Why these components? I had never listened to any of it. The Yamaha was out of brand loyalty more than anything. Having owned a Yamaha stereo receiver for many years with no problems, I knew the quality would be there. Likewise, the JBL speakers have a solid name. Even though these are not completely "cool" in HT circles today, 60% of all speakers in real theaters are JBL's, and most recording studio monitors are JBL, even today. Plus, I always wanted a set of L100's as a kid. But, there was a lot of Internet research, too. Nothing led me to believe any of this would be a mistake.

I haven't been disappointed.

We encountered two problems with the JBL speakers. First, one of the Stadium grills was warped right out of the box. Not badly warped, but enough that it was easy to notice. And also, the silver color was just ugly. The second problem was that the Voice center channel just didn't seem to have much "punch." JBL replaced the warped grille (with a black one!) and that looked so good, I dyed the rest of them black. The center channel was replaced with a Studio-L series LC-1. MUCH better! A rack was built out of some old 3/4" plywood to hold the gear. Here are a couple of early photos (the "upper speakers" are Kenwood KL-55's left over from school daze in the mid-1970's):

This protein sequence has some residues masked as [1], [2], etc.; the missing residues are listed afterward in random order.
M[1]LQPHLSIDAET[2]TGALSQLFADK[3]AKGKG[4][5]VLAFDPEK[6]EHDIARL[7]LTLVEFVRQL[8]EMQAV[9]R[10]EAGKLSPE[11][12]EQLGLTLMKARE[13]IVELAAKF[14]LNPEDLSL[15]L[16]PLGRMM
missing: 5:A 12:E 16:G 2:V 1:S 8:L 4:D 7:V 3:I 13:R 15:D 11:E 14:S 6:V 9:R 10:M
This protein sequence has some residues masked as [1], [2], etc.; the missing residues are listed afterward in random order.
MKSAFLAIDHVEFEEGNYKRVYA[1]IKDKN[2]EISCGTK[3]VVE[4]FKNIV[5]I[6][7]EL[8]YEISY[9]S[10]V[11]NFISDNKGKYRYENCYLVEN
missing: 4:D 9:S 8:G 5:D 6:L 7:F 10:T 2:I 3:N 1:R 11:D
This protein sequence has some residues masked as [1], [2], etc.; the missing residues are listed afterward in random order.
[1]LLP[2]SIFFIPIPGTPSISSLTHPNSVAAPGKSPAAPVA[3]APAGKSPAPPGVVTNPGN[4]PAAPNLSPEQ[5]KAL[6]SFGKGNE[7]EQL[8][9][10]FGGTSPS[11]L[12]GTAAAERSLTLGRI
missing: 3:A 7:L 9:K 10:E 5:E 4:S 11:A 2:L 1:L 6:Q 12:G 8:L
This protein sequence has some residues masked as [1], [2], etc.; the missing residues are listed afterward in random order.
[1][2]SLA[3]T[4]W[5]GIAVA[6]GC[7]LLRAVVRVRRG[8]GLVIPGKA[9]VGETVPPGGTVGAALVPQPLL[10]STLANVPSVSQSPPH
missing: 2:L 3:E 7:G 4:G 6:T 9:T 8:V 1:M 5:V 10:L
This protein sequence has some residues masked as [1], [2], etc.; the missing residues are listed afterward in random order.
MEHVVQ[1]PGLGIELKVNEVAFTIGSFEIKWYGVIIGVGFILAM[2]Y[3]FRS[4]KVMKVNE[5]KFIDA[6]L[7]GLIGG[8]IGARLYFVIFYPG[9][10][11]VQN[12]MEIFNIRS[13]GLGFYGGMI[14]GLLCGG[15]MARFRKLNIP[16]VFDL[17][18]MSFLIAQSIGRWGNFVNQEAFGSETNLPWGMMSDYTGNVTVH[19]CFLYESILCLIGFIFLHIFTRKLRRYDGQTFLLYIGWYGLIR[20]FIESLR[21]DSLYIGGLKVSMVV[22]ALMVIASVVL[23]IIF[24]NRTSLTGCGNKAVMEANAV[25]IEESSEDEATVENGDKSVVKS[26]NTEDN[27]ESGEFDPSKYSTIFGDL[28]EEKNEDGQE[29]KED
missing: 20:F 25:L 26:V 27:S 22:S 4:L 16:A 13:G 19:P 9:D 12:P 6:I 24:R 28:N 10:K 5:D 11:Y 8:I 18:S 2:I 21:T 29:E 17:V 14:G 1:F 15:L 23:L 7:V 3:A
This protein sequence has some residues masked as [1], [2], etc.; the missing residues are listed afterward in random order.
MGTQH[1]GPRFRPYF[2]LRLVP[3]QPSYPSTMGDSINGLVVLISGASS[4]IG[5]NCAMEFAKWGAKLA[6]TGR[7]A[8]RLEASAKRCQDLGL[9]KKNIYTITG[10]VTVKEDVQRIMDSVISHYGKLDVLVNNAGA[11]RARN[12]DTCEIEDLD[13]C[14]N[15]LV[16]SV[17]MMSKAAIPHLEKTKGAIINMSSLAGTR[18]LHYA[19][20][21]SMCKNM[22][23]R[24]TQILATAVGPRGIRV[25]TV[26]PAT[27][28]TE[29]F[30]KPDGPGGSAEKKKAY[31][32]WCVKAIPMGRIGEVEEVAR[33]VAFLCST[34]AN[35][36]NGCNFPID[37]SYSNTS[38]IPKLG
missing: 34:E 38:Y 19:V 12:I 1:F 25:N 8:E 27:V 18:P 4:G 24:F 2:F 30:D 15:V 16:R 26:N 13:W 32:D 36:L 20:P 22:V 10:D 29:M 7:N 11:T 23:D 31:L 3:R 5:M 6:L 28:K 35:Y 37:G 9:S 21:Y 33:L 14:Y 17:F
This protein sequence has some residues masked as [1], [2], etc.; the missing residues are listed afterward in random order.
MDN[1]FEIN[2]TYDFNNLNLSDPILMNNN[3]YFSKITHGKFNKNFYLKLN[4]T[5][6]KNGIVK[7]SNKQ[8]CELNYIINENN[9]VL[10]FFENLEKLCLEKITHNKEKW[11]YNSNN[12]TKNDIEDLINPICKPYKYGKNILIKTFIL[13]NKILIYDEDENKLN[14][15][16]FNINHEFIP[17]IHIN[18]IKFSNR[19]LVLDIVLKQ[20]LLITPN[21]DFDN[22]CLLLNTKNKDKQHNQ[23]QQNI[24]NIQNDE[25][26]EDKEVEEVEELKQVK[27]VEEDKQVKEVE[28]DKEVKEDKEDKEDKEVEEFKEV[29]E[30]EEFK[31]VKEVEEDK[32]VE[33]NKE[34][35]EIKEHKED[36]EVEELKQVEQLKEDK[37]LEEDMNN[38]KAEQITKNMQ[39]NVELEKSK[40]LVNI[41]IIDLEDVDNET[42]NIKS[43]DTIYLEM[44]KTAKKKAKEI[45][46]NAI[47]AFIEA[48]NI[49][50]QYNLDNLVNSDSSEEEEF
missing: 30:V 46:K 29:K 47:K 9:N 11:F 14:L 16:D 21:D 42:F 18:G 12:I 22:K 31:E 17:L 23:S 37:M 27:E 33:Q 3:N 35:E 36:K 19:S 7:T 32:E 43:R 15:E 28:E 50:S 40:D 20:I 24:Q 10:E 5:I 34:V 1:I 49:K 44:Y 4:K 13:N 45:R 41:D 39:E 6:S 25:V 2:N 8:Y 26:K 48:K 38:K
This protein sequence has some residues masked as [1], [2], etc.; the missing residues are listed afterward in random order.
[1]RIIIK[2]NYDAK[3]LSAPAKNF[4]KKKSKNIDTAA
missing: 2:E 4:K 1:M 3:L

Diggin' Some Video

Not too long after getting the audio set up, the bug bit again, this time for better video in the form of a Samsung 46F71 46" HD LCD flat-screen. We bought this just a couple days before Christmas, 2007. My son-in-law Danny helped me take the original set back to the store a couple times to get it replaced. With this, we also added the Comcast HD service with DVR.

At this point, the sound and picture are both excellent. But, I feel like I'm living in a slum still. Putting a $3K TV on an end table that cost $40 in 1978 just seems wrong. In May, 2008, we started the great painting project (paint the OUTSIDE of the house). This was completed in 6-7 weeks, but during one week, the weather was bad, so we moved inside and bought some furniture. For the record, this is where our $1200 "stimulus check" went. Thanks to a paint mixup at Home Despot, I bought 6 gallons of interior paint that was supposed to be exterior. What the hell, it's only a living room, right?